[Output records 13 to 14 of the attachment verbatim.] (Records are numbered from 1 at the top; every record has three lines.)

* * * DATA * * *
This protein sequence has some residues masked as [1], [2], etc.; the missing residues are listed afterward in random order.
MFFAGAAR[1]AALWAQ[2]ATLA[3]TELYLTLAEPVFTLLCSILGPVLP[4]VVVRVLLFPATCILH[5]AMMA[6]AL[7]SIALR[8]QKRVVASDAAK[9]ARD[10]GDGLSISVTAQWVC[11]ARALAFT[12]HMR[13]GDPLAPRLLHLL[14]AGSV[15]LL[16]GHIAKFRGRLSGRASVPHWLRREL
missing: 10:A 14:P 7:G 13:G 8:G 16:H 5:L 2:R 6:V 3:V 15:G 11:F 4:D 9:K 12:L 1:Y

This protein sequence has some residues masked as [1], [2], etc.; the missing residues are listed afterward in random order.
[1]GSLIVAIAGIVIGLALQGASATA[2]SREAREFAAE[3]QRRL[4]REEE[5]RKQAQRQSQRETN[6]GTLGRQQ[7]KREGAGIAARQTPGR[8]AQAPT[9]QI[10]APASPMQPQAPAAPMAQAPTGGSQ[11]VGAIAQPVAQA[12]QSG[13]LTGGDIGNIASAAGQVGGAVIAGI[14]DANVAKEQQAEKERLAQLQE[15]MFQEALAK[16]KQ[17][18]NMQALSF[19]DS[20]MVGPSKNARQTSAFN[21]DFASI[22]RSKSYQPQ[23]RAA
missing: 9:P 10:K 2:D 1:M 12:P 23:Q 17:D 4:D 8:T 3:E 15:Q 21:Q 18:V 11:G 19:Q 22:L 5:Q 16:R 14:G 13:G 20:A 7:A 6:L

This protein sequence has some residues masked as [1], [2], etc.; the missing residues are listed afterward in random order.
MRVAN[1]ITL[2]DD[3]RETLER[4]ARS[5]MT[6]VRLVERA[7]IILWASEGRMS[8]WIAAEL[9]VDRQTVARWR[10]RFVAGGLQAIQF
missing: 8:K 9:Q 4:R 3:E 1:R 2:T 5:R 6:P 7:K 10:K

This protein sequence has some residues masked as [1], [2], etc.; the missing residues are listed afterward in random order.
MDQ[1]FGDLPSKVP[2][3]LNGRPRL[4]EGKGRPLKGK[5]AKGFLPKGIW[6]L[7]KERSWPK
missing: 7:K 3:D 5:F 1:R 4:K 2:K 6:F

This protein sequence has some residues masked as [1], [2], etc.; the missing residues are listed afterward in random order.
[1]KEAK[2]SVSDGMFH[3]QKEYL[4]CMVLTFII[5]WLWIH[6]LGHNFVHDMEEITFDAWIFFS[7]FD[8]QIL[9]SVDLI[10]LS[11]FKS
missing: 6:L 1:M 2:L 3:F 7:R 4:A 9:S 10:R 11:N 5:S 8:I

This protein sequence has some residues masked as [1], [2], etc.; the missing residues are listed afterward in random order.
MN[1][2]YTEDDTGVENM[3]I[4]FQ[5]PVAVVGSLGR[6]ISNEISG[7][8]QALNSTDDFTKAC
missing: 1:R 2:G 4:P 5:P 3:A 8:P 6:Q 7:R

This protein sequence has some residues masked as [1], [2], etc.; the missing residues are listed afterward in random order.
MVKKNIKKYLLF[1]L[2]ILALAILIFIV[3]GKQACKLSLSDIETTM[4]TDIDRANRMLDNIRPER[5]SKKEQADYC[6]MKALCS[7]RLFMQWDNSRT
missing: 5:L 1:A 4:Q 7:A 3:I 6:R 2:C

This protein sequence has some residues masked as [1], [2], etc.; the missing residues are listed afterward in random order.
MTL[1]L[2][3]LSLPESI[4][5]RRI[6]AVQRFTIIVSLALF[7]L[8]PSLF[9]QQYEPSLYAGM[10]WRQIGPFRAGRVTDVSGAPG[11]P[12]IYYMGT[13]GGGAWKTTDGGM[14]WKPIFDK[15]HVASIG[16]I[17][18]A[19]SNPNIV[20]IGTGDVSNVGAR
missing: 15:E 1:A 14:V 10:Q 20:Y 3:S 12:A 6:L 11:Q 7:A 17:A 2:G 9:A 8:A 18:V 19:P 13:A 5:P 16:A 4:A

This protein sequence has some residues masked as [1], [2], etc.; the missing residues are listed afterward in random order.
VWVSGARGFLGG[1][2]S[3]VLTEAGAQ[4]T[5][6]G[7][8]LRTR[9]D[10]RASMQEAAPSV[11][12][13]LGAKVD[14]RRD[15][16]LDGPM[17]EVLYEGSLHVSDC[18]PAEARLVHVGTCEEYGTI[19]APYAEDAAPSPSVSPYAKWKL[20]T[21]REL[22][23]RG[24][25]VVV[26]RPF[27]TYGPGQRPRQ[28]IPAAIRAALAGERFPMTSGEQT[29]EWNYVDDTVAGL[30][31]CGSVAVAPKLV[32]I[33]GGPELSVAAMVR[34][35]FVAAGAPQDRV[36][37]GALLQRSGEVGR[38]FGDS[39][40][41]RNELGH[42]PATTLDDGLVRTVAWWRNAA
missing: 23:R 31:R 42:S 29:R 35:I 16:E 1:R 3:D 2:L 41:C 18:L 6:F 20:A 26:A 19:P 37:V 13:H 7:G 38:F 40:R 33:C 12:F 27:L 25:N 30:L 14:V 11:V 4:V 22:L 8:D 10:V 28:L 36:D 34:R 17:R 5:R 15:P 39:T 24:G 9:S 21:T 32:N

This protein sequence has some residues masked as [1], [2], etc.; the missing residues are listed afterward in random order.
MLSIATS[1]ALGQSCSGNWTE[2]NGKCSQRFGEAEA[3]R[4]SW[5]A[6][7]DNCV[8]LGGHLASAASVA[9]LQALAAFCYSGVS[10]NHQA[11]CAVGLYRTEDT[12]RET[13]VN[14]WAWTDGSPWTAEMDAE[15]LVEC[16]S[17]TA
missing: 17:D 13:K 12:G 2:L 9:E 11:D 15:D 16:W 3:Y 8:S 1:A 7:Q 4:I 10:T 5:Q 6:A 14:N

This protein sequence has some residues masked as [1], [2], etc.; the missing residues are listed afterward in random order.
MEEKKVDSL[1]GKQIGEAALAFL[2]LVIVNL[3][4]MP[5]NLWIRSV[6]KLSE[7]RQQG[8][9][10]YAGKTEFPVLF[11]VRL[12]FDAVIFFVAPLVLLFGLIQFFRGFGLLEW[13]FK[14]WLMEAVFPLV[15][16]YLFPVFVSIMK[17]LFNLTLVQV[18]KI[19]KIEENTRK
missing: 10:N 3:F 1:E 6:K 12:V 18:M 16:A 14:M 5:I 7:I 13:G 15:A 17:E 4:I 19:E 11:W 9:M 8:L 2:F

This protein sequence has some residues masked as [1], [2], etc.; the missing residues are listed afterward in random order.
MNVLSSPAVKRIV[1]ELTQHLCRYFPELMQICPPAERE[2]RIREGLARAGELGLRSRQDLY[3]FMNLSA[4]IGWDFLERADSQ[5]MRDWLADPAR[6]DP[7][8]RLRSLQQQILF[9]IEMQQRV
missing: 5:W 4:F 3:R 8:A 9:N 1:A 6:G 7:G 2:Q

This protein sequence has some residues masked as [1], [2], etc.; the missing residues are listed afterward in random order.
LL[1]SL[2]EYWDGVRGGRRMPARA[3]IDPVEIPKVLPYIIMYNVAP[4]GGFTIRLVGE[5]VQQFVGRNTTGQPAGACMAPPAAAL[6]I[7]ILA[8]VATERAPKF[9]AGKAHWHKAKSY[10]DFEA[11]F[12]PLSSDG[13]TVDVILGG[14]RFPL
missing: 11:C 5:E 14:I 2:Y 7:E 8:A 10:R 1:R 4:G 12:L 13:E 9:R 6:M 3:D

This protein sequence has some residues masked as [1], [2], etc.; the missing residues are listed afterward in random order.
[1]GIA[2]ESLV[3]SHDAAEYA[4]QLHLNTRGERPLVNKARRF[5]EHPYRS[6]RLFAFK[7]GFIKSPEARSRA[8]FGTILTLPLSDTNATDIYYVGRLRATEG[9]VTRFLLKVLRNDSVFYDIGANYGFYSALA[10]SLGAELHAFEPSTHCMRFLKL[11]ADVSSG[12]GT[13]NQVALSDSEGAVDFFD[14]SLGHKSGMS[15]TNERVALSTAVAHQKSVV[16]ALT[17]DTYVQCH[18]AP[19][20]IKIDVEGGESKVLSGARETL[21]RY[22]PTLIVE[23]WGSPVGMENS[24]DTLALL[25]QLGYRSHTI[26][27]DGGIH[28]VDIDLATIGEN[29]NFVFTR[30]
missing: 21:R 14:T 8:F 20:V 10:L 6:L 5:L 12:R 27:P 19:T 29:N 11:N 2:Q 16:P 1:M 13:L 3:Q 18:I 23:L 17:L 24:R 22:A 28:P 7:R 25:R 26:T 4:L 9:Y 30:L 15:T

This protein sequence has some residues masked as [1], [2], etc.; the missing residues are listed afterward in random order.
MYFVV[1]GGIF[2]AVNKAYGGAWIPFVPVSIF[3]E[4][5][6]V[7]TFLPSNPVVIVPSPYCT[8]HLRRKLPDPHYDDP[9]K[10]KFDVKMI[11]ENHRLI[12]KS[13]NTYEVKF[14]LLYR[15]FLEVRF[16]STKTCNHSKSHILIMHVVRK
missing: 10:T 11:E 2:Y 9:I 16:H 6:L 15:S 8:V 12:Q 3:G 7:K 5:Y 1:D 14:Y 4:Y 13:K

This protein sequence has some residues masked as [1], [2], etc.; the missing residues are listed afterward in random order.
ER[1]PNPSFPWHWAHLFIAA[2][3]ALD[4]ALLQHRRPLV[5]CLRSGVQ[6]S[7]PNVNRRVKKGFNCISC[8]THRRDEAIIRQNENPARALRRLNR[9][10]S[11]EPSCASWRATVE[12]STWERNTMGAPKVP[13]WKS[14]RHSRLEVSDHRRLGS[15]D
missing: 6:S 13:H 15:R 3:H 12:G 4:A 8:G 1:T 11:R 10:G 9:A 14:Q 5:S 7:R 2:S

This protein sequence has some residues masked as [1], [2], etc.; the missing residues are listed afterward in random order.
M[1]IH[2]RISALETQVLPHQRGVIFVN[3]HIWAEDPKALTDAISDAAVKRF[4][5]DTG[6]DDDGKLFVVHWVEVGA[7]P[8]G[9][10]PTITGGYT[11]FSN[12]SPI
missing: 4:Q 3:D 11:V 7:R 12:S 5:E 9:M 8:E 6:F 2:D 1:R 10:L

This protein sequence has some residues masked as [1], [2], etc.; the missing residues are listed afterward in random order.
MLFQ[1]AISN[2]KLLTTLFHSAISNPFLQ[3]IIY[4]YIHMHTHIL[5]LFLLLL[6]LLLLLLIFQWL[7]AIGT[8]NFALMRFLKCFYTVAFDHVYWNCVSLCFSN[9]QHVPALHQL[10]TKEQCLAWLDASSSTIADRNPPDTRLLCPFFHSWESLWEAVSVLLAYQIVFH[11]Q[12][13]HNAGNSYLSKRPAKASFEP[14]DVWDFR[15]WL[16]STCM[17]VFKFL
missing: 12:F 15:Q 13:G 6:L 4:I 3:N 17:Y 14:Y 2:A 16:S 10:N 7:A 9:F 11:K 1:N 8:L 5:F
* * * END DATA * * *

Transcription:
This protein sequence has some residues masked as [1], [2], etc.; the missing residues are listed afterward in random order.
LL[1]SL[2]EYWDGVRGGRRMPARA[3]IDPVEIPKVLPYIIMYNVAP[4]GGFTIRLVGE[5]VQQFVGRNTTGQPAGACMAPPAAAL[6]I[7]ILA[8]VATERAPKF[9]AGKAHWHKAKSY[10]DFEA[11]F[12]PLSSDG[13]TVDVILGG[14]RFPL
missing: 11:C 5:E 14:I 2:Y 7:E 8:A 10:R 1:R 4:G 12:L 13:E 9:R 6:M 3:D

This protein sequence has some residues masked as [1], [2], etc.; the missing residues are listed afterward in random order.
[1]GIA[2]ESLV[3]SHDAAEYA[4]QLHLNTRGERPLVNKARRF[5]EHPYRS[6]RLFAFK[7]GFIKSPEARSRA[8]FGTILTLPLSDTNATDIYYVGRLRATEG[9]VTRFLLKVLRNDSVFYDIGANYGFYSALA[10]SLGAELHAFEPSTHCMRFLKL[11]ADVSSG[12]GT[13]NQVALSDSEGAVDFFD[14]SLGHKSGMS[15]TNERVALSTAVAHQKSVV[16]ALT[17]DTYVQCH[18]AP[19][20]IKIDVEGGESKVLSGARETL[21]RY[22]PTLIVE[23]WGSPVGMENS[24]DTLALL[25]QLGYRSHTI[26][27]DGGIH[28]VDIDLATIGEN[29]NFVFTR[30]
missing: 21:R 14:T 8:F 20:V 10:L 6:L 5:L 12:R 27:P 19:T 29:N 11:N 2:Q 16:P 1:M 13:L 3:Q 18:I 23:L 17:L 24:R 22:A 28:P 7:R 25:R 26:T 4:L 9:Y 30:L 15:T